Publication Date: 
Sat, 2011-12-17 00:56

They said they would rather endure a bad marriage as in most child custody cases the father usually wins.
Arab News spoke to a number of women who are in the dilemma of either filing for divorce or keeping their children.
A recent Arab News report told the story of a mother of a three-year-old girl who said the father, to whom the court had given custody, did not allow her to see her daughter.
She said the court ruling did not include visitation rights for her, so the father took their daughter out of Jeddah to live with his mother in Al-Baha.
The woman said she had been unable to see her daughter or communicate with her over the telephone for more than a year.
Kholud Manzar, who has been married for 30 years and is a mother of four, admitted she has been enduring a bad marriage for the sake of her children.
She says even if she had a job and could afford to raise her children she would not be given custody if she filed for divorce.
“Islam is the best religion and most respectful to women. I love the rights given to women and I know I can walk out of my marriage with all my respect and dignity. It is just that the social system and vices work against us,” she said.
Kholud said she fears losing her children and respect in society.
“Even my mother does not support me. She said she looked after me all my life and I should do the same for my children. So here I am living my life, serving the sentence society prescribed for me.”
Expatriates living in the Kingdom also suffer from the stigma related to divorce and women are mostly the victims.
Madiha Iqbal (name changed), a 25 year old from Karachi living in Jeddah, said most divorced middle-class women from India and Pakistan are denounced and are not welcomed home by their families, especially if they come without their children. Her mother Sabiha said she has been in an unhappy marriage for 40 years and claims women have a very hard role to play and maintain in society.
“Especially in our countries, this abstract mentality is far removed from Islam and yet women have to succumb to it.”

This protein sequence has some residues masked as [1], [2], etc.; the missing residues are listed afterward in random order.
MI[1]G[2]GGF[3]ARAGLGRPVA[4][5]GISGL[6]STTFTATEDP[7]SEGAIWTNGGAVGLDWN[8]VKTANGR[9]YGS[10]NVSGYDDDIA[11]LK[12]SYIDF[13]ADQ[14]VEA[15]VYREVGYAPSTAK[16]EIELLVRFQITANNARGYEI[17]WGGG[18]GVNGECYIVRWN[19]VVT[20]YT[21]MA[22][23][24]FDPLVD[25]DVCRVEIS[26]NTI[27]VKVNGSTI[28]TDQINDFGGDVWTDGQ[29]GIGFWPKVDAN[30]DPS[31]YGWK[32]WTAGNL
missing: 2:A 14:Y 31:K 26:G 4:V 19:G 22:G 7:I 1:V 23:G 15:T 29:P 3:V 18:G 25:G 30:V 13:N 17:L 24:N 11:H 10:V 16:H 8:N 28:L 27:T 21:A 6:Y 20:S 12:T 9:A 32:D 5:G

Sabiha said most women do not get a divorce living in the Kingdom as they would lose their iqama (residence permit) and be sent back to their countries.
“How can a mother stay without her children? She would not sacrifice them at most times to fulfill her right to divorce and therefore tends to stick it out with her husband. I feel very sad for these women. Their families should support them.”
Hamid Ahmed, a 24-year-old sales manager in Jeddah, told Arab News he grew up watching a disturbing marriage between his parents.
“My mother was abused, sometimes physically, but it was more mental and verbal torture for her. She is more religious and I am ashamed to admit my father indulged in immoral practices and was an alcoholic. However, my mother never filed for divorce because she knew she would lose us.”
Hamid said his mother is not well educated and often told him she would never find a job that would pay her enough to sustain her sons’ education and upbringing.
“This is why she endured the abuse and unhappy marriage so she could stay with me and my brother in case my father decided to remarry or any other worst case scenario.”
The primary concern of Saudi courts when deciding custody cases is that the child be raised in accordance with the Islamic faith.
Saudi courts usually do not grant custody of children to non-Saudi women. If the mother is an Arab Muslim, judges will usually not grant her custody of children unless she is living in Saudi Arabia, or the father is not a Muslim.
The generic rule under Shariah law is that a mother can retain custody of her sons until the age of nine, and daughters until the age of seven.

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